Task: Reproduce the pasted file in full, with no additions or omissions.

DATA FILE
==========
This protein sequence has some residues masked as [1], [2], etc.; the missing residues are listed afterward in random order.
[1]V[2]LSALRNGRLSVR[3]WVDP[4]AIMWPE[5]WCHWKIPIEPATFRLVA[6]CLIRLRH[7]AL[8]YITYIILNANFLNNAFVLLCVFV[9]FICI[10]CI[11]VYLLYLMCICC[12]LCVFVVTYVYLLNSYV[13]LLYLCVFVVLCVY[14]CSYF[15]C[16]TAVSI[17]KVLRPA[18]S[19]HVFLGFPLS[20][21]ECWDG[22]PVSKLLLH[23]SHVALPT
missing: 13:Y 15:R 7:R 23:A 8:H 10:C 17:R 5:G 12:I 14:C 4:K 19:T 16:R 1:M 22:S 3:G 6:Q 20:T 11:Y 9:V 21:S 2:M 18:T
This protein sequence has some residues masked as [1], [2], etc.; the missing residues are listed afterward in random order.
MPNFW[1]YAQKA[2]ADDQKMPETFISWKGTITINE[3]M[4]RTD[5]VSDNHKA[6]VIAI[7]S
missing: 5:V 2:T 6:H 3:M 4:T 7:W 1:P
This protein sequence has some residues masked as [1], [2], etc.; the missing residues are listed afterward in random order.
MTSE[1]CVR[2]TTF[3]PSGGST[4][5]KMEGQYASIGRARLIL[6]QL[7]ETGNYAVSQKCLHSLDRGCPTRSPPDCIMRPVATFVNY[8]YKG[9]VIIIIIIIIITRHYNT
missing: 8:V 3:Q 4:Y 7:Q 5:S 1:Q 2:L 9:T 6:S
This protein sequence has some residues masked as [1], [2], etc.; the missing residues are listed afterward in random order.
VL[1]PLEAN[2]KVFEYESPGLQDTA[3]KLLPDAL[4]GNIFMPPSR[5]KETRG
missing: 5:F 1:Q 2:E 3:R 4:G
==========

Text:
This protein sequence has some residues masked as [1], [2], etc.; the missing residues are listed afterward in random order.
[1]V[2]LSALRNGRLSVR[3]WVDP[4]AIMWPE[5]WCHWKIPIEPATFRLVA[6]CLIRLRH[7]AL[8]YITYIILNANFLNNAFVLLCVFV[9]FICI[10]CI[11]VYLLYLMCICC[12]LCVFVVTYVYLLNSYV[13]LLYLCVFVVLCVY[14]CSYF[15]C[16]TAVSI[17]KVLRPA[18]S[19]HVFLGFPLS[20][21]ECWDG[22]PVSKLLLH[23]SHVALPT
missing: 13:Y 15:R 7:R 23:A 8:H 10:C 17:R 5:G 12:I 14:C 4:K 19:T 16:R 1:M 22:S 3:G 6:Q 20:T 11:Y 9:V 21:S 2:M 18:T
This protein sequence has some residues masked as [1], [2], etc.; the missing residues are listed afterward in random order.
MPNFW[1]YAQKA[2]ADDQKMPETFISWKGTITINE[3]M[4]RTD[5]VSDNHKA[6]VIAI[7]S
missing: 5:V 2:T 6:H 3:M 4:T 7:W 1:P
This protein sequence has some residues masked as [1], [2], etc.; the missing residues are listed afterward in random order.
MTSE[1]CVR[2]TTF[3]PSGGST[4][5]KMEGQYASIGRARLIL[6]QL[7]ETGNYAVSQKCLHSLDRGCPTRSPPDCIMRPVATFVNY[8]YKG[9]VIIIIIIIIITRHYNT
missing: 8:V 3:Q 4:Y 7:Q 5:S 1:Q 2:L 9:T 6:S
This protein sequence has some residues masked as [1], [2], etc.; the missing residues are listed afterward in random order.
VL[1]PLEAN[2]KVFEYESPGLQDTA[3]KLLPDAL[4]GNIFMPPSR[5]KETRG
missing: 5:F 1:Q 2:E 3:R 4:G